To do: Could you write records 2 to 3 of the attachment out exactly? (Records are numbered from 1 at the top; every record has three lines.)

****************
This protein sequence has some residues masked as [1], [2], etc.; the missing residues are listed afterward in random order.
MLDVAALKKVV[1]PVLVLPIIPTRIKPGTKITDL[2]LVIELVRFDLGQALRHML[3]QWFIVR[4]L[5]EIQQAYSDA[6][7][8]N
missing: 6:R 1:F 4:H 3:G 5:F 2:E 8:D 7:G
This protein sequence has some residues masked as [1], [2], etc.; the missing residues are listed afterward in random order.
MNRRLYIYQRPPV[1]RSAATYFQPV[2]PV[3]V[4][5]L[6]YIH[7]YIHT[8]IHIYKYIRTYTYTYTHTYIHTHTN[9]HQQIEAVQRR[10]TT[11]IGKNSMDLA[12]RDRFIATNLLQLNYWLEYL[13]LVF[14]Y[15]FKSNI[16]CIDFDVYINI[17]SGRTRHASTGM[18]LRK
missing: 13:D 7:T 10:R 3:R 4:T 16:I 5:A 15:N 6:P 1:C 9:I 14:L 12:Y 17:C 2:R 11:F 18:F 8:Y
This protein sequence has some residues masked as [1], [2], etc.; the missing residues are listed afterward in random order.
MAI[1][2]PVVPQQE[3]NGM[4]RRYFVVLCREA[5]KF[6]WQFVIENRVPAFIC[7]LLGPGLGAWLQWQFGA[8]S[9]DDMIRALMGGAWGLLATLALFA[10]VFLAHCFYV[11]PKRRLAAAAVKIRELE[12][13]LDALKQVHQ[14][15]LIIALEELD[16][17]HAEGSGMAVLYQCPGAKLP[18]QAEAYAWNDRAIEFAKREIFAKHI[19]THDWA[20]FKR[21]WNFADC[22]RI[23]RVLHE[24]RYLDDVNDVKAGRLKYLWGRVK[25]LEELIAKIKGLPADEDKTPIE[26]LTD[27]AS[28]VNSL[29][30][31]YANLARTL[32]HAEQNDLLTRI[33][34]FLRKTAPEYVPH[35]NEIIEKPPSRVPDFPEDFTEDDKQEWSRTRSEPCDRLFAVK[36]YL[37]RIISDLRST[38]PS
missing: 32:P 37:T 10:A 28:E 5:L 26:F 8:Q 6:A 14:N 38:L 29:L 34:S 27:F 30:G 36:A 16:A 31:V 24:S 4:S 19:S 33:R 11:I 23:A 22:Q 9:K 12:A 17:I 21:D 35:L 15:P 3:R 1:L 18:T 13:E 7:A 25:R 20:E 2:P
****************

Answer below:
This protein sequence has some residues masked as [1], [2], etc.; the missing residues are listed afterward in random order.
MNRRLYIYQRPPV[1]RSAATYFQPV[2]PV[3]V[4][5]L[6]YIH[7]YIHT[8]IHIYKYIRTYTYTYTHTYIHTHTN[9]HQQIEAVQRR[10]TT[11]IGKNSMDLA[12]RDRFIATNLLQLNYWLEYL[13]LVF[14]Y[15]FKSNI[16]CIDFDVYINI[17]SGRTRHASTGM[18]LRK
missing: 13:D 7:T 10:R 3:R 4:T 16:I 5:A 15:N 6:P 1:C 9:I 14:L 12:Y 17:C 2:R 11:F 18:F 8:Y
This protein sequence has some residues masked as [1], [2], etc.; the missing residues are listed afterward in random order.
MAI[1][2]PVVPQQE[3]NGM[4]RRYFVVLCREA[5]KF[6]WQFVIENRVPAFIC[7]LLGPGLGAWLQWQFGA[8]S[9]DDMIRALMGGAWGLLATLALFA[10]VFLAHCFYV[11]PKRRLAAAAVKIRELE[12][13]LDALKQVHQ[14][15]LIIALEELD[16][17]HAEGSGMAVLYQCPGAKLP[18]QAEAYAWNDRAIEFAKREIFAKHI[19]THDWA[20]FKR[21]WNFADC[22]RI[23]RVLHE[24]RYLDDVNDVKAGRLKYLWGRVK[25]LEELIAKIKGLPADEDKTPIE[26]LTD[27]AS[28]VNSL[29][30][31]YANLARTL[32]HAEQNDLLTRI[33][34]FLRKTAPEYVPH[35]NEIIEKPPSRVPDFPEDFTEDDKQEWSRTRSEPCDRLFAVK[36]YL[37]RIISDLRST[38]PS
missing: 32:P 37:T 10:A 28:E 5:L 26:F 8:Q 6:A 14:N 38:L 29:L 34:S 27:F 30:G 36:A 16:A 31:V 24:S 4:S 19:S 33:R 11:I 23:A 22:Q 9:K 12:A 17:I 21:D 35:L 15:P 3:R 1:L 18:T 13:E 7:A 25:R 20:E 2:P